This is a follow-up to an April 2015 Associated Press article regarding Duke basketball and the one-and-done phenomenon.
Once upon a time, Duke’s Mike Krzyzewski led championship basketball teams with top veteran players who learned from him and from each other for four full years. Then, as the years passed, college hoops began to change, and even then Coach K held back for years.
Jay Bilas, an analyst who played on Krzyzewski’s first Final Four team in 1986, stated:
“What Coach K has done in my judgment, and I think Calipari has done the same thing, they’ve adapted to the landscape, and they are dealing with it in a positive way. Now, people want to link value judgments to it and say, ‘This is not the way it’s supposed to be’ and ‘This is antithetical to college.’ Well, says who?”
Krzyzewski, a proven winner in men’s Division I basketball, now has a history of 1,016 wins. After taking the helm at Duke, he didn’t have a player go pro early for nearly two decades.
Then, in 1999, three Blue Devils jumped the gun. Elton Brand and William Avery opted to enter the draft after their sophomore season and freshman, Corey Maggette, became Krzyzewski’s first of a number of one-and-done players.
In the fall of 2003, Luol Deng came to Duke for his freshman year and averaged 15.1 points and 6.9 rebounds. These stats aren’t eye popping, but he looked very solid and dependable on the court. NBA teams saw a great upside and the Suns picked him 7th in the 2004 draft.
Also in 2003, Shaun Livingston, the No. 1 ranked point guard in the nation signed to go to Duke, but then decided to go straight to the NBA and was chosen fourth in the 2004 draft. It had to hurt Coach K to lose a game-changer like Livingston.
For the next five years, Krzyzewski recruited players who tended to stick around. Then, he had several one-and-dones in four consecutive seasons: No. 1 overall pick Kyrie Irving in 2011, Austin Rivers in 2012, Jabari Parker and Rodney Hood in 2013, and Jahlil Okafor, Tyus Jones, and Justise Winslow in 2014.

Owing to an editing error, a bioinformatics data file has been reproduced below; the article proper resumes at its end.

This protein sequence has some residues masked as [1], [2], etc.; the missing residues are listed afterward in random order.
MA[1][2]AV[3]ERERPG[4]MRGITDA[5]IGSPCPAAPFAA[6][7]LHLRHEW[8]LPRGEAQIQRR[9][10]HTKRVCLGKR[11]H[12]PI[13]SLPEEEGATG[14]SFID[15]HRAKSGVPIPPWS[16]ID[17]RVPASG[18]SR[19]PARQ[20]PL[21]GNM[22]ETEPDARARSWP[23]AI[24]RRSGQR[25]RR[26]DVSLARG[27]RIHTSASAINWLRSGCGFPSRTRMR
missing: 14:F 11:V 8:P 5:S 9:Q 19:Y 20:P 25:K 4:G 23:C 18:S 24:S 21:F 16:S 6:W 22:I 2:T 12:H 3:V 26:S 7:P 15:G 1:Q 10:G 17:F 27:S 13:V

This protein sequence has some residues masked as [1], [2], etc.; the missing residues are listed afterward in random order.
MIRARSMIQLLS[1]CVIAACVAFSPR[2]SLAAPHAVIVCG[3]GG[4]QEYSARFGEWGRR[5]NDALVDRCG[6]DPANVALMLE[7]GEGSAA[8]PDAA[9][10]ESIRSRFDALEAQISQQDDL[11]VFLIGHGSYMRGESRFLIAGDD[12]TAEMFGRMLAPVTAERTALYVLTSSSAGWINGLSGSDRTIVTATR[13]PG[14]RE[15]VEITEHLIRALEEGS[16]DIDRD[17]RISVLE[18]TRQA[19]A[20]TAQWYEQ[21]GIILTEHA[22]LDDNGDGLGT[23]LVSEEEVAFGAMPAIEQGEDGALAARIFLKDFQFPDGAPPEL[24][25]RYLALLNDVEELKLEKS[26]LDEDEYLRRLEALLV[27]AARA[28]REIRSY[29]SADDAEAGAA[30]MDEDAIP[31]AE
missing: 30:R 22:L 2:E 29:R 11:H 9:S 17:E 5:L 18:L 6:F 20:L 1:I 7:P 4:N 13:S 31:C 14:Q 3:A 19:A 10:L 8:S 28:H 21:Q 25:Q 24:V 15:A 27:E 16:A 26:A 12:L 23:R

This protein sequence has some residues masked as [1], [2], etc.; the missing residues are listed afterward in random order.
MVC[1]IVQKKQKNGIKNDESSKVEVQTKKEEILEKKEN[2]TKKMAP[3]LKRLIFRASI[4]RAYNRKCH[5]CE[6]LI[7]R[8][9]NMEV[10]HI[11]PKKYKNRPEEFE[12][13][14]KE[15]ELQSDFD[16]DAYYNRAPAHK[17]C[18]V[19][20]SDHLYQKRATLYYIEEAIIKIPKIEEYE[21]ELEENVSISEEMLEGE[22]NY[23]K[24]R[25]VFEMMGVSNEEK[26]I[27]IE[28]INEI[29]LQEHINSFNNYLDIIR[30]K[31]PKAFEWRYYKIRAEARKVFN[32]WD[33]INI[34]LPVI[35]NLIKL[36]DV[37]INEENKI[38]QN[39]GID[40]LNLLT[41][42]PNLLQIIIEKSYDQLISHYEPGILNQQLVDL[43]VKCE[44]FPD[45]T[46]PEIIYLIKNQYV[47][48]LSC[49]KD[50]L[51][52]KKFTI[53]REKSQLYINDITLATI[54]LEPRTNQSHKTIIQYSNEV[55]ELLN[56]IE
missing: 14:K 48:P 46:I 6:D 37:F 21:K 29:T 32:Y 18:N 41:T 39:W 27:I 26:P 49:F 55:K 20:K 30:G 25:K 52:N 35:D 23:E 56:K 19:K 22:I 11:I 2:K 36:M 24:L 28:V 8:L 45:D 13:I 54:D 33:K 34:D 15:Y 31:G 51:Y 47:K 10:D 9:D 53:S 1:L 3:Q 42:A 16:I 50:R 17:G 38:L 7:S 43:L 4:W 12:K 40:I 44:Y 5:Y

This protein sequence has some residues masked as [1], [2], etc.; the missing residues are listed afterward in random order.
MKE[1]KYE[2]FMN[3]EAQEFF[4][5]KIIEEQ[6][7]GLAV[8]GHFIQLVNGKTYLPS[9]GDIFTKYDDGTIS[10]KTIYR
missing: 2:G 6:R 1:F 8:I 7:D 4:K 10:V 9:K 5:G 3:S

In essence, with multiple one-and-dones in 2014 and coming up in 2015, what Coach K did is now becoming more similar to what John Calipari often is rebuked for doing with his “succeed and proceed” approach at Kentucky, in which he seeks to recruit almost exclusively one-and-doners.
It has worked quite well for him, yielding NCAA tournament wins and one national championship in 2012. However, a loss in the first round of the NIT only one year later in 2013 was quite a shock.
Some believed it was a mistake for Coach K to go after players who might leave after a year or two because a Duke diploma is considered almost a ticket to prominence in many fields.
Added to that, his one-and-done teams that were billed as good enough to win it all did not do so—that is, until last year. Suddenly, with the breakthrough of a national championship, we can perhaps begin to believe that if Krzyzewski did it once, he can do it again.
But this concept has clearly coerced the 68-year-old Krzyzewski to adjust his philosophy compared to the days when guys like Christian Laettner, Bobby Hurley and Grant Hill stayed for four years, or even when players such as Jay Williams, Carlos Boozer and Mike Dunleavy stayed three years.
Both Bilas and Krzyzewski made similar statements regarding the present to the effect that Coach K has been playing against these players for years, and he’d be stupid to reject them if some now wish to play at Duke.
When talking about the building relationships in recruiting, Krzyzewski said:
“It actually starts now before they get here. We try with the kids, especially if they commit early, to develop even a deeper relationship with them than we did ten years ago. You had time [then]. You want to know them even better because you’re only going to have them for a shorter period of time.”
Yet, after Senator Claire McCaskill of Missouri criticized college basketball players who drop into college for a year on track for the NBA, Krzyzewski did admit he’d like to see players stay in college at least one more year.
“I would like to see them there for two years, so they’d be halfway towards a degree. Probably more than halfway with summer school.”
Will this happen in the foreseeable future? There does not seem to be a great deal of pressure on the NCAA to require two years in college for these young stars, but it could happen if higher ups begin to see clear advantages in such a policy. It has definitely not been ruled out.